14 Jul Working with my Corset Block
Posted at 13:20h in Corset Block, Fitting Patterns, Garment Blocks 0 Comments
Fashion Corset v Historic Corset
There’s a lot of talk around the negative aspects of wearing corsets but be assured that’s not the whole story. My experience with corsets is strictly fashion industry and what I share here in the blog and through the product I have listed on the website is all derived from that experience. The articles and papers listed below will help you develop your own understanding of the debate around historic corsets if this issue is of interest.
History of Corsets: the first wave of feminism – A reasonable introduction to the debate.
The Kurious Kase of Kim Kardashians Korset – A more thorough and academic investigation of debate around corsets.
Bust supporter and corsets. Copyright The Museum at FIT. Courtesy Google Arts and Culture.
The construction of historic corsets is complex and requires very specific materials and techniques. I have little or no experience in this field but urge those that are interested to do their research and thoroughly immerse themselves in the delight of the intricacies of historic construction.
Industry methods and classroom methods.
Fashion corsets that you find in the retail sector are more often of a lighter construction with specific features suited to the factory production line. Simplicity of construction usually implies only an outer shell and lining layer. Both layers are block fused (fusible interlining added to both fabrics before cutting) for a sturdy construction with the nylon boning added to the seams of the lining layer. Corsets used in the bridal industry are often of heavier, and of a more elaborate construction.
When I teach corset pattern making and construction to college and school students I always suggest that an additional layer of calico is added as a middle core. In the main students are not experienced machinists and this allows them to add the nylon boning to the calico layer then all levels of machining skills can be easily managed. The details of this construction method is outlined in my Corset Pattern Making Worksheet available online.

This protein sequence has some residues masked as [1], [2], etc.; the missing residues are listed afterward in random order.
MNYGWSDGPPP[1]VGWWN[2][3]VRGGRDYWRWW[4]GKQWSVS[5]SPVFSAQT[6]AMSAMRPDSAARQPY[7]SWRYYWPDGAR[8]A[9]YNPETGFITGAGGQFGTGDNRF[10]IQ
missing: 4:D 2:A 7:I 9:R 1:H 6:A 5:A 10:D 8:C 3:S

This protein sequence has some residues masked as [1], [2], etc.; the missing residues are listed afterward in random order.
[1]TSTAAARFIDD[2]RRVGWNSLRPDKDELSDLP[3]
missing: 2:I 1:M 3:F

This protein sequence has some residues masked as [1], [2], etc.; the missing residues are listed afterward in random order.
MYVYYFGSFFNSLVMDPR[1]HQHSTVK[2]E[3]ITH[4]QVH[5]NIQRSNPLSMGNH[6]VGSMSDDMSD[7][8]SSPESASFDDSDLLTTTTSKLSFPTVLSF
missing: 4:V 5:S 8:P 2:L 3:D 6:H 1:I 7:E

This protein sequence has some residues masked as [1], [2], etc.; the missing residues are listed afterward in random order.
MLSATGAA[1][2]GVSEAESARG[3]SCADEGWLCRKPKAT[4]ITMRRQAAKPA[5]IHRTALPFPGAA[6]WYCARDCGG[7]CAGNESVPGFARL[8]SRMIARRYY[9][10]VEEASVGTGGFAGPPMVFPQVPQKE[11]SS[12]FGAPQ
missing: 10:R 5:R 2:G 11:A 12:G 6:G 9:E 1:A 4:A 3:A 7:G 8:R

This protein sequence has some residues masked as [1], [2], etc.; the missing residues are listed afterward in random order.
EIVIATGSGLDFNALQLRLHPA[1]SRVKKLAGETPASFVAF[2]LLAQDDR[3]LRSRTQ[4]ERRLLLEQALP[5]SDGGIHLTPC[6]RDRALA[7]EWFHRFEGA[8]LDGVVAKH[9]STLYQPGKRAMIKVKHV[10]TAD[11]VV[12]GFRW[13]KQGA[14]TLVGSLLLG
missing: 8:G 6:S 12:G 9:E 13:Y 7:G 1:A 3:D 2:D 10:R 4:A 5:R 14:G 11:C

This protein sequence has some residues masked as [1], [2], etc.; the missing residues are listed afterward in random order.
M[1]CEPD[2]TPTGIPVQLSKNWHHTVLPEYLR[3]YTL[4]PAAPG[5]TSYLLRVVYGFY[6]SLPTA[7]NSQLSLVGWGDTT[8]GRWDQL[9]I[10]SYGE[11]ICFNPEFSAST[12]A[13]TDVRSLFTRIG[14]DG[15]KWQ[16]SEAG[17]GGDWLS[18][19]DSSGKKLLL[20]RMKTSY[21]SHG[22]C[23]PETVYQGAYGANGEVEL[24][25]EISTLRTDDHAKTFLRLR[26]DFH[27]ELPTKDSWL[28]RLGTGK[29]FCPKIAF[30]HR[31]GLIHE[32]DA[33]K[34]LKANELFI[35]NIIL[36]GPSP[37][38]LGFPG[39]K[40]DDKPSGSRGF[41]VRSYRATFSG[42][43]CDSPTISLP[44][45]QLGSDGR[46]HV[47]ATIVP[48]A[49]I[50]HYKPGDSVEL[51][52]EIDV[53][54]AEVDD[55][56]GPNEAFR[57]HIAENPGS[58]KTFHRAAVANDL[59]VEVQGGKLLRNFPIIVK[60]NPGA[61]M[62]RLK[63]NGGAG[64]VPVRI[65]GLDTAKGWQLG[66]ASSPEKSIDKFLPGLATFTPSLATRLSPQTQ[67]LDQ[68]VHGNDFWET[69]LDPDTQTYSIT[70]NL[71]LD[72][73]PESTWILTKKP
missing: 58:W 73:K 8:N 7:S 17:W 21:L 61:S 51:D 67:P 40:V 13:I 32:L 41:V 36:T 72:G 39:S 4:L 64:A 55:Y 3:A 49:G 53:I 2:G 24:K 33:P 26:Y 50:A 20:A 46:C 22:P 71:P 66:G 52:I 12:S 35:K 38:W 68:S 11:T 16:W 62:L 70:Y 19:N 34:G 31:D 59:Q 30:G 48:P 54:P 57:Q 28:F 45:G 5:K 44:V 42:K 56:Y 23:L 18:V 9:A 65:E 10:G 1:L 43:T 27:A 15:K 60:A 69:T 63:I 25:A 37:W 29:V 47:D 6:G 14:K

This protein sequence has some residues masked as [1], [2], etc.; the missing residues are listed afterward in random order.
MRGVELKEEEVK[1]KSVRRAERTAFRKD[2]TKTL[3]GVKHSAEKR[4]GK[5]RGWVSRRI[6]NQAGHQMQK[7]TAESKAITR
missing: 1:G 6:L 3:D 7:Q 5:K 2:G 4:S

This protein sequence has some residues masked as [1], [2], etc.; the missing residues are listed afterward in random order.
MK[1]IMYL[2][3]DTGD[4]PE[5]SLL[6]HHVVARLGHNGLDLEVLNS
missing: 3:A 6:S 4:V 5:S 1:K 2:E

What do you expect from your corset block fitting?
During the months of June and July I’ve been releasing a number of pattern making videos on Youtube. If you subscribe to my channel you’ll be notified each time a new video is released. These videos cover all the stages of prepping your corset block for your first personal fitting.
The Potential of the Corset Block
The basic shape of my Corset Block is a great starting point for your first corset project. It’s a princess line panel construction as a block and makes up easily and quickly for a classic corset design. Use a colourful feature fabric for this project and you’ll have a beautiful corset in no time. For the more complex designs the pattern making instructions in my worksheet will help you get there.
Pattern Making Worksheet for my Corset Block
My pattern making worksheet for the corset block includes two popular designs that can be used to make stand alone corsets or to be included in dress designs for more formal wear. The pattern making techniques involved in these projects include ‘slash & spread’, adding tucked drape, gap darting and empire lines. Also included in the PDF are construction details for a straight forward method to make up your first corset project.
If you have any questions about my corset block and the details of this post don’t hesitate to leave a comment below.